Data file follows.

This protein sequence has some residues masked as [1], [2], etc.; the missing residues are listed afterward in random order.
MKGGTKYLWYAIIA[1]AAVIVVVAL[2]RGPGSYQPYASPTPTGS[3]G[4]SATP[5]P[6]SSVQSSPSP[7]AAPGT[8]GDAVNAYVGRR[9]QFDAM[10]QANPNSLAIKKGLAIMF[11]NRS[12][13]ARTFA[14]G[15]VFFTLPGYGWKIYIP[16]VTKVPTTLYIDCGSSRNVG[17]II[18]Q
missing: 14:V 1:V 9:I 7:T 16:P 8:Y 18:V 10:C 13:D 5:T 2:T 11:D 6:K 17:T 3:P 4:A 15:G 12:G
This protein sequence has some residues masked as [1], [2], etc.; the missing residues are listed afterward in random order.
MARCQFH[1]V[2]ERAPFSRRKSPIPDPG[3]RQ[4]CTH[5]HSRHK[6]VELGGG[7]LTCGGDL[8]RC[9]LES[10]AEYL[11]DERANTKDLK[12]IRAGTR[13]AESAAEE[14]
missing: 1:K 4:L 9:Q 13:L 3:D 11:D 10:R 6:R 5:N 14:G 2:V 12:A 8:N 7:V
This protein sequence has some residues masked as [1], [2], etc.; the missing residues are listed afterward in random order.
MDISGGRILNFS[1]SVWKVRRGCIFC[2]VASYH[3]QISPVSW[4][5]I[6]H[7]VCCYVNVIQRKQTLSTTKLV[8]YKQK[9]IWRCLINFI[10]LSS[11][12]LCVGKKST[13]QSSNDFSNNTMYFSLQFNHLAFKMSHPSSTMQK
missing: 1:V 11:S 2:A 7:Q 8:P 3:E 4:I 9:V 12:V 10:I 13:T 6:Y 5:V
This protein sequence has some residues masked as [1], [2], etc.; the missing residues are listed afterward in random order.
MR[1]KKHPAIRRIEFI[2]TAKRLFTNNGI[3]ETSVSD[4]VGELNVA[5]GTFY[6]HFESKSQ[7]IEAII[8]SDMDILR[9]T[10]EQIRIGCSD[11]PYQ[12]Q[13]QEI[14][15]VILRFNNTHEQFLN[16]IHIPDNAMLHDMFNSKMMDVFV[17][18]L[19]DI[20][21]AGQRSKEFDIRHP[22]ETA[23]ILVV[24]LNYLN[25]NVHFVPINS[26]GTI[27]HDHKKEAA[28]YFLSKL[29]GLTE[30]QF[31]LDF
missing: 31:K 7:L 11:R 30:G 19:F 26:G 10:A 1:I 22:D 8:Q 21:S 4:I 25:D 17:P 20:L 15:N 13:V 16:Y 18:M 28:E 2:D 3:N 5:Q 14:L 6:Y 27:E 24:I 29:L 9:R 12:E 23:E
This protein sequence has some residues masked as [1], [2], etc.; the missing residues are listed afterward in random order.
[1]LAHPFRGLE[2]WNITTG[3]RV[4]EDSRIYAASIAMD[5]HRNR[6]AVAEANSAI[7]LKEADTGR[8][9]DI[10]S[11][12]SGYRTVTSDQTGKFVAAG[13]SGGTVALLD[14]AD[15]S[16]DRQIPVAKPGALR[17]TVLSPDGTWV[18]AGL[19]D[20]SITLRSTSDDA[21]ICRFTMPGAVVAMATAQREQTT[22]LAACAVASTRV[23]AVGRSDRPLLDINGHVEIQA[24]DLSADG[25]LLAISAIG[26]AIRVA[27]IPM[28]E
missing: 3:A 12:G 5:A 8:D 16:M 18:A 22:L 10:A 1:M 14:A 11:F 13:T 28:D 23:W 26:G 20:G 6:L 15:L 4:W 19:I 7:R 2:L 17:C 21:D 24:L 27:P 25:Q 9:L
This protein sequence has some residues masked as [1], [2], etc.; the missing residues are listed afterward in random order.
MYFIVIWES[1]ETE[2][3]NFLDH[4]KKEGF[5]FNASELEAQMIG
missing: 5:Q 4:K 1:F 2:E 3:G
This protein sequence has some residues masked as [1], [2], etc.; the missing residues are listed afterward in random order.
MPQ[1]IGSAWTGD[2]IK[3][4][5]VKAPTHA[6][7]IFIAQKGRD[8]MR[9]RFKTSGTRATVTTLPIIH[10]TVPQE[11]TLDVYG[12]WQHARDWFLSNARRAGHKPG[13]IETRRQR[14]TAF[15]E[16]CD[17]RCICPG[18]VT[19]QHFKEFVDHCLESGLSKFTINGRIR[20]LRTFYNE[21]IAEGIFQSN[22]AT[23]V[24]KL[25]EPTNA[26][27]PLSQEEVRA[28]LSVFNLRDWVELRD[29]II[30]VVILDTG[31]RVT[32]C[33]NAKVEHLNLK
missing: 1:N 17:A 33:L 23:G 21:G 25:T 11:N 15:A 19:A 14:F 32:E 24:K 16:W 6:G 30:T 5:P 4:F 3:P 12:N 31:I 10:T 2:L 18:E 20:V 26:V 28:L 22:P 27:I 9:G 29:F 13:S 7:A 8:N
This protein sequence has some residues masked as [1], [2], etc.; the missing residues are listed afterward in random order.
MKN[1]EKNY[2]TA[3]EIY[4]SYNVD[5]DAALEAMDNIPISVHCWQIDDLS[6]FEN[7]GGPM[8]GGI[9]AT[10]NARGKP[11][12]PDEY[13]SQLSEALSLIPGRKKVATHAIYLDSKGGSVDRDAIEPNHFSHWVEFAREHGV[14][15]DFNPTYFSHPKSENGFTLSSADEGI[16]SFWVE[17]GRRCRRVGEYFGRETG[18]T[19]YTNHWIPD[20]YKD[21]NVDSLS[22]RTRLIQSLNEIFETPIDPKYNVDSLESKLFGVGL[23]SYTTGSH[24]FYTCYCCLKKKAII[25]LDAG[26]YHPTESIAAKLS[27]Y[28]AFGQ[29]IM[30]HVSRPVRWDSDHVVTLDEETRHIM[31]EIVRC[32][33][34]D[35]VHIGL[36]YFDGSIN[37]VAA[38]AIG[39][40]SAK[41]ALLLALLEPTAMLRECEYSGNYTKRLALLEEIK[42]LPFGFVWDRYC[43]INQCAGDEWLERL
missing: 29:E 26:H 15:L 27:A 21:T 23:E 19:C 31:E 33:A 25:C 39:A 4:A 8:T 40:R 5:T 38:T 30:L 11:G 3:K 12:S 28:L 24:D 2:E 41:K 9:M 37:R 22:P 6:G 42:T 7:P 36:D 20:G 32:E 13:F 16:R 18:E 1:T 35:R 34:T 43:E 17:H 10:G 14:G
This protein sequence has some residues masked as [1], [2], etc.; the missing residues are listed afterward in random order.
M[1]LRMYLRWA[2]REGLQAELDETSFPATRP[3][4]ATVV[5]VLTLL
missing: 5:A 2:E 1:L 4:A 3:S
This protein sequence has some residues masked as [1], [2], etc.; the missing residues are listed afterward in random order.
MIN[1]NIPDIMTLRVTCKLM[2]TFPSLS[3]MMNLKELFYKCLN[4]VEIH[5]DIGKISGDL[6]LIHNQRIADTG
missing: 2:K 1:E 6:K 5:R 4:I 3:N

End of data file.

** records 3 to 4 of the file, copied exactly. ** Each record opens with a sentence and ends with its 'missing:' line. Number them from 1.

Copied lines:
This protein sequence has some residues masked as [1], [2], etc.; the missing residues are listed afterward in random order.
MDISGGRILNFS[1]SVWKVRRGCIFC[2]VASYH[3]QISPVSW[4][5]I[6]H[7]VCCYVNVIQRKQTLSTTKLV[8]YKQK[9]IWRCLINFI[10]LSS[11][12]LCVGKKST[13]QSSNDFSNNTMYFSLQFNHLAFKMSHPSSTMQK
missing: 1:V 11:S 2:A 7:Q 8:P 3:E 4:I 9:V 12:V 10:I 13:T 6:Y 5:V
This protein sequence has some residues masked as [1], [2], etc.; the missing residues are listed afterward in random order.
MR[1]KKHPAIRRIEFI[2]TAKRLFTNNGI[3]ETSVSD[4]VGELNVA[5]GTFY[6]HFESKSQ[7]IEAII[8]SDMDILR[9]T[10]EQIRIGCSD[11]PYQ[12]Q[13]QEI[14][15]VILRFNNTHEQFLN[16]IHIPDNAMLHDMFNSKMMDVFV[17][18]L[19]DI[20][21]AGQRSKEFDIRHP[22]ETA[23]ILVV[24]LNYLN[25]NVHFVPINS[26]GTI[27]HDHKKEAA[28]YFLSKL[29]GLTE[30]QF[31]LDF
missing: 31:K 7:L 11:R 30:G 19:F 26:G 10:A 1:I 22:D 8:Q 21:S 4:I 25:D 17:P 20:L 15:N 13:V 16:Y 18:M 28:E 2:D 3:N 5:Q 14:L 6:Y 27:E 24:I 29:L 9:R 12:E 23:E